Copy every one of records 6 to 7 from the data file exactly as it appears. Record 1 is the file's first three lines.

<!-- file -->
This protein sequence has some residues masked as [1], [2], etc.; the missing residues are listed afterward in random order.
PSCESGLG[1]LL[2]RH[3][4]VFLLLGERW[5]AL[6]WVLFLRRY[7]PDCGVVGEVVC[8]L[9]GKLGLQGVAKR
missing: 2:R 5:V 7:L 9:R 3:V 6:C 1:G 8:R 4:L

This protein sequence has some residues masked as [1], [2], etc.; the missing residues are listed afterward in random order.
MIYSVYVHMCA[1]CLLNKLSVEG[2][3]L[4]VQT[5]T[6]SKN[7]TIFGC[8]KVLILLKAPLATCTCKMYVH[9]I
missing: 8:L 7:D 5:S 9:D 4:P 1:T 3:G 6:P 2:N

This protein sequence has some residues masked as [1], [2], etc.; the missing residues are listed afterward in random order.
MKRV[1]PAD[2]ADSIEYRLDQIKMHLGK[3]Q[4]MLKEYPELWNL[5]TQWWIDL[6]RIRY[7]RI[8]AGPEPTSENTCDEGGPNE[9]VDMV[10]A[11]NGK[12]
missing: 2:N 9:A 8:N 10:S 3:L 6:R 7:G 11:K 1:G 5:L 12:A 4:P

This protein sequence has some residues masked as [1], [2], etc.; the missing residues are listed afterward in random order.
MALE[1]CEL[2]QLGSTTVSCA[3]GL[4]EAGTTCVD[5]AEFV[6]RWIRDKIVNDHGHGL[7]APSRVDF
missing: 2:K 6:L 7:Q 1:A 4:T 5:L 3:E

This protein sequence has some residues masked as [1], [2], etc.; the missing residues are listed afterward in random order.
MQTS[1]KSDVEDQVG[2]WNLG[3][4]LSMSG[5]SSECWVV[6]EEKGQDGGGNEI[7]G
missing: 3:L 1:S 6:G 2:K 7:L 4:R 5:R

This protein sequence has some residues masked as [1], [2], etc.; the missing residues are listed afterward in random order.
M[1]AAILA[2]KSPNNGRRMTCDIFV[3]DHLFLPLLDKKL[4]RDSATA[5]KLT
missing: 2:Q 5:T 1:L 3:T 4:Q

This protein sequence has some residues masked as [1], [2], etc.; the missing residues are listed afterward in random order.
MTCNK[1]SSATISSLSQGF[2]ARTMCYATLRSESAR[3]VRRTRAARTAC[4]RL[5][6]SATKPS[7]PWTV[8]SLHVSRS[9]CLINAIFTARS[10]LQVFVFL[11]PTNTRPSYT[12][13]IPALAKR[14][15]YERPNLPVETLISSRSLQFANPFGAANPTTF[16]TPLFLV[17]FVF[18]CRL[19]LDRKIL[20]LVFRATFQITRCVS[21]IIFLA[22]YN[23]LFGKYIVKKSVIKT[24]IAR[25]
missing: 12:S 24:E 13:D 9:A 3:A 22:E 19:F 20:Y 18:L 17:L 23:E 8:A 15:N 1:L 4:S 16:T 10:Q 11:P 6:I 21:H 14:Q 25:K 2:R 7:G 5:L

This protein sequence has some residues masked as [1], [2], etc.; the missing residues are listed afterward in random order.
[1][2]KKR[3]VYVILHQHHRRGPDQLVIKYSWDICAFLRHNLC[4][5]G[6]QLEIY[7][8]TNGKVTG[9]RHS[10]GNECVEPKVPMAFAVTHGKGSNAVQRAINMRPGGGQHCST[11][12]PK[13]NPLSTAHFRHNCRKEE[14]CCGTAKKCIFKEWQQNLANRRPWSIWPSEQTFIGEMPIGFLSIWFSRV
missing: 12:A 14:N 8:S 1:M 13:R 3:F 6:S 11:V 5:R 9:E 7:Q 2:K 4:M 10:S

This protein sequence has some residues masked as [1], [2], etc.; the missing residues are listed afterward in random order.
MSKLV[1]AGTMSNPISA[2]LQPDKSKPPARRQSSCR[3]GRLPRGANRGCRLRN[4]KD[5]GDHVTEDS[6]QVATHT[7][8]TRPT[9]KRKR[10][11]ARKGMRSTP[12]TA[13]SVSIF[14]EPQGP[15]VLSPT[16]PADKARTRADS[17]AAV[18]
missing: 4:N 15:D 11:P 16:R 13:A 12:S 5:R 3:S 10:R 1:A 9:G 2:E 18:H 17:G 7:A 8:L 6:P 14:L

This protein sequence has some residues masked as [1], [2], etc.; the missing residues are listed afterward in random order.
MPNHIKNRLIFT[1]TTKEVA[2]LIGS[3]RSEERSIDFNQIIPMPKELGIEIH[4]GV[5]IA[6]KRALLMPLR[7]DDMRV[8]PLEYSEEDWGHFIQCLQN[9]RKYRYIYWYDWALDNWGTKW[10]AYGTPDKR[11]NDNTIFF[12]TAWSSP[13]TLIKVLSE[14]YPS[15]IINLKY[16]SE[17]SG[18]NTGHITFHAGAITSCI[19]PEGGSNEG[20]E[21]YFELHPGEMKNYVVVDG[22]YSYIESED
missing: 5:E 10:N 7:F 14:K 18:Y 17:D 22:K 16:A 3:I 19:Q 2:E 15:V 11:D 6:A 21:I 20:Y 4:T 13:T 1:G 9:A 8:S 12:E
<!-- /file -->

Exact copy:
This protein sequence has some residues masked as [1], [2], etc.; the missing residues are listed afterward in random order.
M[1]AAILA[2]KSPNNGRRMTCDIFV[3]DHLFLPLLDKKL[4]RDSATA[5]KLT
missing: 2:Q 5:T 1:L 3:T 4:Q

This protein sequence has some residues masked as [1], [2], etc.; the missing residues are listed afterward in random order.
MTCNK[1]SSATISSLSQGF[2]ARTMCYATLRSESAR[3]VRRTRAARTAC[4]RL[5][6]SATKPS[7]PWTV[8]SLHVSRS[9]CLINAIFTARS[10]LQVFVFL[11]PTNTRPSYT[12][13]IPALAKR[14][15]YERPNLPVETLISSRSLQFANPFGAANPTTF[16]TPLFLV[17]FVF[18]CRL[19]LDRKIL[20]LVFRATFQITRCVS[21]IIFLA[22]YN[23]LFGKYIVKKSVIKT[24]IAR[25]
missing: 12:S 24:E 13:D 9:A 3:A 22:E 19:F 20:Y 18:L 17:L 23:E 8:A 15:N 1:L 4:S 16:T 10:Q 11:P 6:I 21:H 14:Q 25:K 2:R 7:G 5:L